Working with numbers

  • Why don’t we use Roman numerals anymore? Place notation, large and small numbers. Reporting numbers (Place notation, sci not, etc, other cultures)
  • Is 10 the only option? Different ways of representing numbers and conversion between them (Place value, other cultures – including geeks!)
  • Field axioms — what are our choices and what are the consequences (Field axioms)

Working with whole numbers

  • You can’t farm with half a sheep? Working with whole numbers and integers.
  • Types of whole numbers: Primes, greatest common divisor, Euclidean algorithm
  • Solving equations needing whole numbers. (Diophantine equations, incl Pythagorean triples)

Learning and teaching strategy and rationale

Teaching and learning organisation can take several forms. This could include intensive weekend classes supported by web-based tools, Intensive one week winter or summer schools supported by web-based tools or weekly face-to-face classes during semester.

Pre-service teachers may be expected to participate in online discussion and sharing via eLearning. Class resources will be available via eLearning as will access to relevant web links.

This is a 10-credit point unit and has been designed to ensure that the time needed to complete the required volume of learning to the requisite standard is approximately 150 hours in total across the semester. To achieve a passing standard in this unit, students will find it helpful to engage in the full range of learning activities and assessments utilised in this unit, as described in the learning and teaching strategy and the assessment strategy. The learning and teaching and assessment strategies include a range of approaches to support your learning such as reading, reflection, discussion, webinars, podcasts, video etc.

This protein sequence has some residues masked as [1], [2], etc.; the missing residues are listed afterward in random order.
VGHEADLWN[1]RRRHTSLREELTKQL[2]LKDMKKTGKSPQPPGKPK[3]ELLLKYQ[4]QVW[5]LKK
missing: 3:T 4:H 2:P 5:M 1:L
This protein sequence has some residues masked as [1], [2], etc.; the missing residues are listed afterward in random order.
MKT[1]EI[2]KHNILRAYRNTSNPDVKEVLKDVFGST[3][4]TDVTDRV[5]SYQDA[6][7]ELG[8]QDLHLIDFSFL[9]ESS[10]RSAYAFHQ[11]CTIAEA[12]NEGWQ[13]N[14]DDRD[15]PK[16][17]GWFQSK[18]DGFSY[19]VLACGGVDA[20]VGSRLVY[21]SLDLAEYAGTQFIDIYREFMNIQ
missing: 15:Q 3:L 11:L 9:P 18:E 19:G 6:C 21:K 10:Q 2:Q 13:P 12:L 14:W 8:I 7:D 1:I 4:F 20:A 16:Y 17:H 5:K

This unit includes 4 contact hours per week for 12 weeks, comprising 2 hours of lectures and 2 of tutorials.

This unit will normally include the equivalent of 24 hours of lectures together with 24 hours attendance mode tutorials.

150 hours in total with a normal expectation of 48 hours of directed study and the total contact hours should not exceed 48 hours.

Assessment strategy and rationale

The assessment tasks for this unit have been designed to contribute to high quality student learning by both helping students learn (assessment for learning), and by measuring explicit evidence of their learning (assessment of learning). Assessments have been developed to meet the unit learning outcomes and develop graduate attributes consistent with University assessment requirements. The assessment tasks provide multiple opportunities (presentation, problem solving and examination) in different ways (visual, verbal and written) for students to demonstrate:

  • Knowledge of content
  • Application of mathematics in real world contexts
  • Development, use and communication of appropriate mathematical language


Minimum Achievement Standards

The assessment tasks for this unit are designed to demonstrate achievement of each learning outcome.

In order to pass this unit, students are required to complete all required assessment tasks as per the Assessment Policy and gain an overall pass mark.